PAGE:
Teachers In Space and NASA to Cooperate on Teacher Development

Teachers In Space and NASA to Cooperate on Teacher Development

September 16, 2010 Press Releases

“We want to make teachers heroes,”

says Teachers in Space Education Director Donald McMahon

The Teachers in Space program (TIS) has been selected by the NASA Education Office to create an innovative professional-development program for high school science, technology, engineering, and math (STEM) teachers during the summer of 2011-12. The workshops, conducted under the K-12 Cooperative Agreement Notice, will focus on suborbital science, suborbital flight, space medicine, and human factors. To conduct these workshops, Teachers in Space has assembled a team that includes members from NASA, Embry-Riddle Aeronautical University, Space Education Initiatives, and other organizations, as well as the Space Frontier Foundation, the TIS parent organization.

Teachers in Space's Pathfinder 7 at KSC

“The NASA Education Office recognized our proposal as among the most innovative approaches, with promising outcomes and alignment to NASA.  We have assembled an exceptionally strong, highly experienced team whose accomplishments range from commanding Space Shuttle missions to Emmy-Award winning television productions,” TIS Project Manager Edward Wright said. “Under this cooperative agreement, Teachers in Space will receive approximately $400,000 in funding and work with NASA to take STEM education to a new level. We look forward to a very exciting and productive partnership with NASA over the next two years.”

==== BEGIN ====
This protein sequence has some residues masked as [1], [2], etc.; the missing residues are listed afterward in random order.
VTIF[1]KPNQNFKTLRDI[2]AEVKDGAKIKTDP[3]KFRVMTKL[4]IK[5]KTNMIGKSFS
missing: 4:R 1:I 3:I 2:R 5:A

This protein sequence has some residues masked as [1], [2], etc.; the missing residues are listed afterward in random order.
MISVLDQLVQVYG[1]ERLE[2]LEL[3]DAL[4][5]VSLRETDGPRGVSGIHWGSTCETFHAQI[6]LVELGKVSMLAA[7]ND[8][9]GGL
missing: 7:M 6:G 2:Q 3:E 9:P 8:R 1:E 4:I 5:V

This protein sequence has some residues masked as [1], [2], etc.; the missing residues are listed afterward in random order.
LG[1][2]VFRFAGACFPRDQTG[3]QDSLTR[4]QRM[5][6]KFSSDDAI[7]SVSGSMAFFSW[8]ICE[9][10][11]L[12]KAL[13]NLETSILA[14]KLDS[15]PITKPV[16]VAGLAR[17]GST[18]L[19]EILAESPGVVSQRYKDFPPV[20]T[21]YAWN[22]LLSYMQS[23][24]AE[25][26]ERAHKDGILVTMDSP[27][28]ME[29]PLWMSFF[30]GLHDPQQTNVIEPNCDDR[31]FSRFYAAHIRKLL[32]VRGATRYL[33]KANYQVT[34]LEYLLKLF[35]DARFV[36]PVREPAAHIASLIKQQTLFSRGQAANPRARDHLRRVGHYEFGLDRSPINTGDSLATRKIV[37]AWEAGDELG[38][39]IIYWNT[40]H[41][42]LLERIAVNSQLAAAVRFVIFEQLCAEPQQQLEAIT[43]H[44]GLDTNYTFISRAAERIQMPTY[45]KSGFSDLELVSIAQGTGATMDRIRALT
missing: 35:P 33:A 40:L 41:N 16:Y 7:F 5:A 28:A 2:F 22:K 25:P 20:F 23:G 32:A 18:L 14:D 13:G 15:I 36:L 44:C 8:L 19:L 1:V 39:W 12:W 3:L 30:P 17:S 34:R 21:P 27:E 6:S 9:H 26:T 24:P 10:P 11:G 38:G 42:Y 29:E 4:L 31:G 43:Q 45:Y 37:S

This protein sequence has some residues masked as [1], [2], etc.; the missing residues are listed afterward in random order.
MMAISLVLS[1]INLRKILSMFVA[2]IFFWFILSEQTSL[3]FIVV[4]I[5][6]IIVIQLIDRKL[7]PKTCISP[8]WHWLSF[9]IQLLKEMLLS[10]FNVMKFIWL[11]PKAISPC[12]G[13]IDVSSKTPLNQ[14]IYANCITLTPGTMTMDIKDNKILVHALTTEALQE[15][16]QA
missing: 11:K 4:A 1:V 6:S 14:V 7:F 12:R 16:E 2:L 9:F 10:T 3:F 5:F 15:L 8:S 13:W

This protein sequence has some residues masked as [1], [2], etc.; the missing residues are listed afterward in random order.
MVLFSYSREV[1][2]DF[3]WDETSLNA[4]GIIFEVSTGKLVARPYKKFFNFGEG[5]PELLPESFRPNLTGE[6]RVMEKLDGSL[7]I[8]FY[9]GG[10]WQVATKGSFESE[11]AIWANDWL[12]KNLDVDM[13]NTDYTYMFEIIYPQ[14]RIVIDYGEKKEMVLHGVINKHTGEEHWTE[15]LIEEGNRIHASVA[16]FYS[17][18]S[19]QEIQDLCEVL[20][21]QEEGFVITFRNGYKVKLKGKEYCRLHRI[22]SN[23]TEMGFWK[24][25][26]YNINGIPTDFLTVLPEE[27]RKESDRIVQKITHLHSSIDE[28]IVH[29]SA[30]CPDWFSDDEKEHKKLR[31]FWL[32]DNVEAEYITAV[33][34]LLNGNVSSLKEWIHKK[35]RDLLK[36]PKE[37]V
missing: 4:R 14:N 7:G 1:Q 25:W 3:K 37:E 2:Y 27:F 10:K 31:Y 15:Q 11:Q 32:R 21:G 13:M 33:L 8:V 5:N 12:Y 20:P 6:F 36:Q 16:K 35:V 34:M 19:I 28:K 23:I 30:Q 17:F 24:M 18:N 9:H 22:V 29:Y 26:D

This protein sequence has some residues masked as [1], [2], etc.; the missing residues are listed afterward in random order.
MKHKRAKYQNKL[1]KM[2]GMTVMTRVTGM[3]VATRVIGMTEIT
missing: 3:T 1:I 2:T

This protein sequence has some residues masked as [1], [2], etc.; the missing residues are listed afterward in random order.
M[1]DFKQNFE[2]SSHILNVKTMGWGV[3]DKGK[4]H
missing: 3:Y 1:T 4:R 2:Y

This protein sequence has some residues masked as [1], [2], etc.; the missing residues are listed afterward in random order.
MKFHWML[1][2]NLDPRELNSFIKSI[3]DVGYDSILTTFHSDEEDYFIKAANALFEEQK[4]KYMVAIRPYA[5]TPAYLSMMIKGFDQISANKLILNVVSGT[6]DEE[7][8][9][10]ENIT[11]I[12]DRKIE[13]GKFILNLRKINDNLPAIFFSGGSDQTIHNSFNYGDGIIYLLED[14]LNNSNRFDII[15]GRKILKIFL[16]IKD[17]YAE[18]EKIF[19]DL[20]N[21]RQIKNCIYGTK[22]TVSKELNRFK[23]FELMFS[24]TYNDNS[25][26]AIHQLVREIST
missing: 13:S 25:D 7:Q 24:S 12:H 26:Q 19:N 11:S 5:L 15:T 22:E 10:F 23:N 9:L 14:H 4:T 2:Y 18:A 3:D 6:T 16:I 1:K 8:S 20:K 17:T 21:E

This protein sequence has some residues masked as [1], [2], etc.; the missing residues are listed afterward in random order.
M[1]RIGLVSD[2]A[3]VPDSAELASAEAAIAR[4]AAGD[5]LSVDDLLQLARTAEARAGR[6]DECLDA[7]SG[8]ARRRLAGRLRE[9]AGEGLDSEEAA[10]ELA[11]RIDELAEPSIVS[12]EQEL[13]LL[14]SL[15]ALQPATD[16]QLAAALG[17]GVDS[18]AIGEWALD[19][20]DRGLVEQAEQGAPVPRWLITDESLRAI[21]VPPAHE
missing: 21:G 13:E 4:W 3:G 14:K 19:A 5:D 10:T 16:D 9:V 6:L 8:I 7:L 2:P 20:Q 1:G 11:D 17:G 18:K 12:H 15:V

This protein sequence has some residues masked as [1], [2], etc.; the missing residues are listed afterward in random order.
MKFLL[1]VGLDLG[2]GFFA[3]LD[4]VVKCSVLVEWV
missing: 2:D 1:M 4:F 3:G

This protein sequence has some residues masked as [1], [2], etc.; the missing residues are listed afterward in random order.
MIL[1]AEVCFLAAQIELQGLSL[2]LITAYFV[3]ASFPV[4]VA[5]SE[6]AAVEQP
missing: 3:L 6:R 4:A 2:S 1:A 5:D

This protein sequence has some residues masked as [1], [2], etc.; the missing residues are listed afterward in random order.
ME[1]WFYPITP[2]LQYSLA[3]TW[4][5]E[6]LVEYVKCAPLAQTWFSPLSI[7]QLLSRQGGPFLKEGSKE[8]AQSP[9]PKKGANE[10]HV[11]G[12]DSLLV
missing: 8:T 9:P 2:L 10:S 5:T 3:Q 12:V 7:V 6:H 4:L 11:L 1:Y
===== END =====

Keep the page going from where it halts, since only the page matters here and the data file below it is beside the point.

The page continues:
The new workshops will build on the existing TIS program and will take place in various states including California, Florida, and Texas. The teachers participating will not fly in space, but they will experience some of training being developed by TIS for astronaut teachers. The program will expand their knowledge of space sciences and provide them with new material with which to inspire their students to pursue STEM subjects.

“In one workshop, teachers will learn to fly a suborbital flight simulator with former Shuttle astronaut and XCOR Aerospace chief test pilot Rick Searfoss,” Wright said. “In another, they can build an experiment that will fly aboard a Masten Space Systems or Armadillo Aerospace vehicle. These companies are developing low-cost, fully reusable vehicles that will bring about a revolution in spaceflight and permit people from all walks of life, including teachers, to fly in space.”

TIS is designed to attract the best and brightest to the teaching profession and retain highly qualified teachers by creating exciting new incentives. The goal of TIS is to enable large numbers of teachers to fly in space and return to the classroom. The excitement and first-hand knowledge gained from their spaceflight experiences will then flow down to students, creating a new generation of aerospace scientists and engineers. TIS is working with US companies that are now developing fully reusable suborbital spacecraft for science and commercial applications. The first seven Pathfinder astronaut teacher candidates were announced on July 20, 2009 during the NewSpace 2009 Conference at NASA Ames Research Center.

Teachers in Space Contact:
Steve Heck
Teachers in Space
(513) 607-8152